HOME BuildingBy Leland Jones
BOISE - There are exceptions, of course, but twenty-five-year-olds usually haven't - and aren't really expected to have - made their mark in the world. Just out of college, just starting a family, just thinking about buying a first home, or just launching a career or business, most of the contributions they will make to their neighborhoods, their city and their nation are still a few years ahead of them.
That's not true of at least one twenty-five-year-old - the HOME Investment Partnership program. Signed into law "with great delight" by President George H.W. Bush on November 28, 1990 as part of the Cranston-Gonzalez National Affordable Housing Act it quickly became the largest Federal block grant to States and local governments designed exclusively to create affordable housing for low-income families.
"This legislation represents true bipartisanship, considerable give-and-take, and good-faith negotiation," President Bush said. "It reforms and reauthorizes existing programs to provide for community development, to operate and modernize public housing, and to assist in meeting the needs of low-income families, the elderly, and the handicapped. In addition, through HOPE, it provides the potential for the redirection of housing policy back toward the poor."
Pure and simple, HOME is an affordable housing toolbox providing eligible state and local with, said President Bush, "a wide variety of approaches" and resources allowing them to:
The "landmark legislation," he said, would "break down the walls separating low-income people from the American dream of opportunity and homeownership."
So, was President Bush right? Has HOME fulfilled its promise? The numbers say "yes." Since 1990 in Idaho HOME funds have been used to build or preserve some 608 units of affordable rental housing. Helped almost 2,600 families buy a home. That's a lot of walls, President Bush might observe, that have been broken down.
Numbers alone don't tell the story. "An investment in HOME," HUD Secretary Julián Castro has explained, "is an investment in the American people."
You see that "investment" paying big dividends across Idaho. Visit Boise. It's used HOME funds both to preserve and expand its inventory of affordable rentals, especially for the elderly. It's also helping eligible homeowners with loans to rehabilitate their homes, bringing up to code and helping the Boise Ada County Housing Authority provide rent subsidies to even more families. It's helping to make homeownership more affordable, especially for first-time buyers. And it's using income earned from some of its HUD-funded activities - like loan repayments - to help finance a new program to make it easier for homeless veterans to find rental housing in one of the nation's hottest rental markets.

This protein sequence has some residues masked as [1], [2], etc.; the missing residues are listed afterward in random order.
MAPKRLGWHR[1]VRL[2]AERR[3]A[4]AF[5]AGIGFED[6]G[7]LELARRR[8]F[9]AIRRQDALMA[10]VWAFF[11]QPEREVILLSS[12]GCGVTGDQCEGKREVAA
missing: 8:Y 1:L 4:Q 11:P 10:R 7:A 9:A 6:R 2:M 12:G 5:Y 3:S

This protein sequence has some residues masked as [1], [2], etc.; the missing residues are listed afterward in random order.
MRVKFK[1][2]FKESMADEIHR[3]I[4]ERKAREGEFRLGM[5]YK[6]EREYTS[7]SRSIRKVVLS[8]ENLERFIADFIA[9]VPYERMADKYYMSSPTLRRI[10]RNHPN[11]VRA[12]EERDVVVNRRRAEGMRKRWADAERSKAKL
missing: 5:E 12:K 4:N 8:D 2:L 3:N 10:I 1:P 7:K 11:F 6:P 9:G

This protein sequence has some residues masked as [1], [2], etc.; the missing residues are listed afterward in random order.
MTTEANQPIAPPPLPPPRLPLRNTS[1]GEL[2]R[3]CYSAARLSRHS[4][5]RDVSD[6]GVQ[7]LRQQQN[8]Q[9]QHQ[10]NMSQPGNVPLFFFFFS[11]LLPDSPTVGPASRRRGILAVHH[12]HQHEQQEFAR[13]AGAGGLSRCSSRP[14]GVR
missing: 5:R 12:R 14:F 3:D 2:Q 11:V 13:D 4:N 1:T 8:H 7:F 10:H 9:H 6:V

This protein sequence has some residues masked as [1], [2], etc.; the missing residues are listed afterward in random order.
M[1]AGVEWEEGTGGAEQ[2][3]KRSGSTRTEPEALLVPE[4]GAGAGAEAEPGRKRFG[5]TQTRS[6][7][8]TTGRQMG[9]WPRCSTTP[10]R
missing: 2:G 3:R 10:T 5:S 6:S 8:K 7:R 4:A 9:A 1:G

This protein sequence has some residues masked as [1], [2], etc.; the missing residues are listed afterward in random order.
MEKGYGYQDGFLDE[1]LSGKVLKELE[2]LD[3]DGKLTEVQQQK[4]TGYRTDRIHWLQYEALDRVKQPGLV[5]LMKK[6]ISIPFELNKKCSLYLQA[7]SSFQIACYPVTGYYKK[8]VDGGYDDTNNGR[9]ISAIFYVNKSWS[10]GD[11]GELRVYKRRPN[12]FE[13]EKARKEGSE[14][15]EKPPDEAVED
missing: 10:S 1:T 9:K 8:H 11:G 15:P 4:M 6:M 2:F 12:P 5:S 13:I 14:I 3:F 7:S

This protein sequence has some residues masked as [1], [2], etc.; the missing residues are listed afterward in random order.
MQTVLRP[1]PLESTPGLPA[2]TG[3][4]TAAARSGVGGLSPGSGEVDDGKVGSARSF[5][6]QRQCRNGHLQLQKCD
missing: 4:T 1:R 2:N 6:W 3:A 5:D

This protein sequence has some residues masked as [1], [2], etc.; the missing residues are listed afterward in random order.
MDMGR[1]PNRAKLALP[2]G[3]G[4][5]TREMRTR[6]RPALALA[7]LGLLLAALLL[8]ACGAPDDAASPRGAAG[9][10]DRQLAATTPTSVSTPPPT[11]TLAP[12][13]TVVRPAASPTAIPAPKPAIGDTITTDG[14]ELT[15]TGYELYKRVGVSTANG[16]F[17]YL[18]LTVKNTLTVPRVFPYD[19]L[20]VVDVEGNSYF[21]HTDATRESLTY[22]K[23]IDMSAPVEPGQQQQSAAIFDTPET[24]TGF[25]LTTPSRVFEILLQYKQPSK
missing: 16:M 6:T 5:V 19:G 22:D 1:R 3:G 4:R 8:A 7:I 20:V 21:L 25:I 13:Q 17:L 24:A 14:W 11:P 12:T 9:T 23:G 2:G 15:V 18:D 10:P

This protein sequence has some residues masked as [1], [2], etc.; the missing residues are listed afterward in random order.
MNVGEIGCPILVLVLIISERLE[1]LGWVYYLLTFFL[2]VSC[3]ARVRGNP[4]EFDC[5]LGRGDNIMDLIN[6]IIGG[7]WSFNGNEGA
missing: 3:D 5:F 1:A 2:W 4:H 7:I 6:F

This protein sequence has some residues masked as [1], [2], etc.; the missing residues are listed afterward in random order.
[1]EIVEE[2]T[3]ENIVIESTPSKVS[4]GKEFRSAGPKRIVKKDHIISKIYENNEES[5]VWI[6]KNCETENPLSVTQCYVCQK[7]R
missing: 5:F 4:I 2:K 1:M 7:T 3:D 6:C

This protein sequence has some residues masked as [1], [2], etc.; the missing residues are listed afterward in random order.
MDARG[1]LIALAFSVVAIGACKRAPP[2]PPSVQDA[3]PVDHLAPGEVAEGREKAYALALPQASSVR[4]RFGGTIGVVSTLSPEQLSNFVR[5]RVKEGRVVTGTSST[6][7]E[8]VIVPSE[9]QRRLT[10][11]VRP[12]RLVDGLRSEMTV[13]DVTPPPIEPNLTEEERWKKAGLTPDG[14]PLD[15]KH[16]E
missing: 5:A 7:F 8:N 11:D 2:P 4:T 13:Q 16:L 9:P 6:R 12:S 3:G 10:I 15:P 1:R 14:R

"Not good enough," say some eager to gut the HOME program. From 2010 to 2015, funding for HOME was cut in half. Today there are active efforts to cut HOME funding another 90 percent and "essentially eliminate the program altogether," the coalition observed. America, some apparently believe, can't afford affordable housing.
When, 25 years ago, President Bush signed the bill creating HOME he said it "presents us with opportunity to renew our commitment to the goals we all share: decent, safe, and affordable housing." Twenty-five years later a coalition of more than 1,500 national, state, regional and local housing and community development organizations that HOME has "a proven track record of successfully addressing the whole spectrum of housing needs, from homeownership to rental to rehabilitation and from urban to suburban and rural communities."
Today that commitment is at risk. "Our families and communities deserve better," the coalition wrote. You can be pretty the 1.2 million American families living in affordable housing produced or preserved by HOME funds would agree.
|Content Archived: January 24, 2017|